How did Aneau start?
The seed of Aneau had been bubbling in the back of my brain for quite some time. When I moved back from New York I was in between work so had the luxury of spending time with my beautiful Grandma. She was mad about textiles and specifically making quilts for her nearest and dearest. She passed this love of the craft onto me. So I began making them for friends and friends' babies, so this is where the idea for the product was seeded.
In a broader sense, I’ve always wanted to branch out and start my own thing when the timing was right. I wanted to start a lifestyle brand so I could work across disciplines and have more of a holistic approach to making and not be confined.
What inspired you when designing these quilts?
I became obsessed – and still am - with seeing colour palettes and patterns in everything.
I spent a lot of time developing the colour stories firstly so created mood boards for each scheme/colourway. I then worked on the patterns which were inspired by shapes in architecture, nature and shifting forms fused together. I sketched for hours on end patterns on graph paper - I was inspired by this process in itself, it was very meditative.
The Eye quilt, which has been the most popular, I sketched whilst in the workroom with all the women, it kind of just poured out of me unconsciously. I think it’s always the way with design, the work you produce at the end of collections is always the strongest. Well. that’s my experience anyway…
Why did you partner with the women's collective in the Himalayas?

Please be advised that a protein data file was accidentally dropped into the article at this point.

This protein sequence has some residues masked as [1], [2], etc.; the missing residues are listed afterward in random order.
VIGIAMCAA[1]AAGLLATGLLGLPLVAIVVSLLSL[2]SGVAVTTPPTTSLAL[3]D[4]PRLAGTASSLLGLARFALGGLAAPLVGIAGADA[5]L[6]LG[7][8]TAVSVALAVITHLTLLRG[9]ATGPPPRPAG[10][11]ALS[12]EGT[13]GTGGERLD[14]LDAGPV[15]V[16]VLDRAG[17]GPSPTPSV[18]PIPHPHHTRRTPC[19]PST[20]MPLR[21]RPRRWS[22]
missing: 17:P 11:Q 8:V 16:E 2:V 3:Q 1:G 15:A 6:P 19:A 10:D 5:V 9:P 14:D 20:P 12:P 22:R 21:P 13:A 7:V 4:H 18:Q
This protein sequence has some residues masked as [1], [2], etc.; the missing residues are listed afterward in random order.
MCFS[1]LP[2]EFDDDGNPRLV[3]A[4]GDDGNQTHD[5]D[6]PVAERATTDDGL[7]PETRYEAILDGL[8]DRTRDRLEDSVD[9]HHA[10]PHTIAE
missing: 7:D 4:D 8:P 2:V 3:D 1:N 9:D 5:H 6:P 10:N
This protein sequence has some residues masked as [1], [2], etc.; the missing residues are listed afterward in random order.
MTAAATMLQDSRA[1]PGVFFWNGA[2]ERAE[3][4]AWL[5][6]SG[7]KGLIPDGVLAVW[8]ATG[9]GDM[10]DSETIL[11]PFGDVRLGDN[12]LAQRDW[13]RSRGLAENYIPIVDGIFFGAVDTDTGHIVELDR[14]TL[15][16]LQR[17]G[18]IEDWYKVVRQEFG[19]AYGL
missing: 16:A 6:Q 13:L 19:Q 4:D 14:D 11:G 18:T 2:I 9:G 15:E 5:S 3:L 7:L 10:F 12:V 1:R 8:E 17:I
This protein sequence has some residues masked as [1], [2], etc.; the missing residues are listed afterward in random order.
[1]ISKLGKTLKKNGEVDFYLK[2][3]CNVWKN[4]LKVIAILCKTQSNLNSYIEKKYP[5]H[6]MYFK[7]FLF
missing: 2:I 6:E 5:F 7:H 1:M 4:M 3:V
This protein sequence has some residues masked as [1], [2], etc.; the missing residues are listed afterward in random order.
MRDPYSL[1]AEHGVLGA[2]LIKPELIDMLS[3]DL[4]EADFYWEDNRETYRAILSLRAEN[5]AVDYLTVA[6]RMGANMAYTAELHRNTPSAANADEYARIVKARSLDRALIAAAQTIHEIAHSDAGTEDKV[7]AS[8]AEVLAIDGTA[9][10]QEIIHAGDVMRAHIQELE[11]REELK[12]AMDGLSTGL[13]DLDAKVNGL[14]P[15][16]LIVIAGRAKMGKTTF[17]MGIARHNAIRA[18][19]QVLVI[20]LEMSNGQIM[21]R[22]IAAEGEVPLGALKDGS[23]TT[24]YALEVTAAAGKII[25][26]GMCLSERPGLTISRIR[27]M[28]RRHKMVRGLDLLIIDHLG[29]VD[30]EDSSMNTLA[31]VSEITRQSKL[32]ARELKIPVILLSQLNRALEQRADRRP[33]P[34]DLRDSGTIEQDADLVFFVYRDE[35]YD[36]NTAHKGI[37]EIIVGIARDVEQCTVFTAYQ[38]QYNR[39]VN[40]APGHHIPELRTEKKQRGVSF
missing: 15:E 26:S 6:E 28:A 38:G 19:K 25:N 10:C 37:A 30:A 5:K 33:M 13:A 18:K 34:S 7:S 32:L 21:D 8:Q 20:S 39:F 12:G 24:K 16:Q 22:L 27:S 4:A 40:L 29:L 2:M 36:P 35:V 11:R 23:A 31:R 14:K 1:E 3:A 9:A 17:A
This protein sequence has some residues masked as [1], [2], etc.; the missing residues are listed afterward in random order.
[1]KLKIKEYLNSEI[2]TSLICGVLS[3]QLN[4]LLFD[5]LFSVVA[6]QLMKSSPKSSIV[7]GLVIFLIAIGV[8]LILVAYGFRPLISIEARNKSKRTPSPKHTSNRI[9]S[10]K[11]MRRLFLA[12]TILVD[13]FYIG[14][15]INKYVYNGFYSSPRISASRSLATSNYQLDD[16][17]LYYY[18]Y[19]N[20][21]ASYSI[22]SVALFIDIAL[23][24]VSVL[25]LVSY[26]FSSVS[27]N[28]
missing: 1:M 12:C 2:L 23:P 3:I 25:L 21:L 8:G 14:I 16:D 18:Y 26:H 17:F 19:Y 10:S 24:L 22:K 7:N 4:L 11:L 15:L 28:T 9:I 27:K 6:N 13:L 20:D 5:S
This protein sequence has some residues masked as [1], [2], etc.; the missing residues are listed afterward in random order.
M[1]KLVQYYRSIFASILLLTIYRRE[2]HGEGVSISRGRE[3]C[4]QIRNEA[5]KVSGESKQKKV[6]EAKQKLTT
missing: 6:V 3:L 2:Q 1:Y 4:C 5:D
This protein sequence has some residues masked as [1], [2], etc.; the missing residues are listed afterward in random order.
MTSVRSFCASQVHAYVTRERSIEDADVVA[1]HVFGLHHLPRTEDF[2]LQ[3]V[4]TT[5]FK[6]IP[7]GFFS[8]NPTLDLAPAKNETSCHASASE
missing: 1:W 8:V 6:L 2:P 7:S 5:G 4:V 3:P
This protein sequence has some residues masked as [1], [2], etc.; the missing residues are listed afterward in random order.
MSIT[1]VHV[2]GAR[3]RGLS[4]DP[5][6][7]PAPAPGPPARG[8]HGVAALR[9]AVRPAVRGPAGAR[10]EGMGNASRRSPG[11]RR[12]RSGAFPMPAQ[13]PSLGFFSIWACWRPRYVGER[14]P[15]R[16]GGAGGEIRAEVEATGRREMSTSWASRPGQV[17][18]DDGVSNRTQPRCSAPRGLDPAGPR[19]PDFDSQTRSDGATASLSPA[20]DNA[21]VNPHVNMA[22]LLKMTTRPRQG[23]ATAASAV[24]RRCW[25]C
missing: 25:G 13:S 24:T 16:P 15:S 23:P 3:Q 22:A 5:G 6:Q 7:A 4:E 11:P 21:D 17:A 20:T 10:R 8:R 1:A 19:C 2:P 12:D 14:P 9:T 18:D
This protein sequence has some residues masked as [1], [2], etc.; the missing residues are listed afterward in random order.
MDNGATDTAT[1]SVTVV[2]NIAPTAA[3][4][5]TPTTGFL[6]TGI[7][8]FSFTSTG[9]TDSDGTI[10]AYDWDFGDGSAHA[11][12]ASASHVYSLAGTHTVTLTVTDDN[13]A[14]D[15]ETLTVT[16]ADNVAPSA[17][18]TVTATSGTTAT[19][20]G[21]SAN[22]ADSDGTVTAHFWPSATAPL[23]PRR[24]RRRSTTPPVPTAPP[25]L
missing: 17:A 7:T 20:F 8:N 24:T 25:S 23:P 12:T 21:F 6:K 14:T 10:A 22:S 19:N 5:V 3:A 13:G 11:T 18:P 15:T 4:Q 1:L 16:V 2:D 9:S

I had a broader vision and idea of where and who I wanted to partner with and then came across Purkal Stree Shakti. It unfolded really organically. I spent quite a bit of time working over there last year developing the product and more importantly developing long lasting relationships - I feel like I have another family there now. It's very special.
Purkal Stree Shakti translates to empowering women in Purkal Village. It is a program that helps rural women to become entrepreneurs through welfare support. This includes skill training, nutrition, healthcare, transport and a day care centre for their infants.
Are there plans to do other products besides quilts?
I’m working on developing and sampling new product right now across a few different categories which are super exciting! I’m working to my own cycle so spending a lot of time in development rather than being in a fixed schedule of collections. This underpins the approach of Aneau, a slower approach.
To see the collection, visit https://www.aneau.com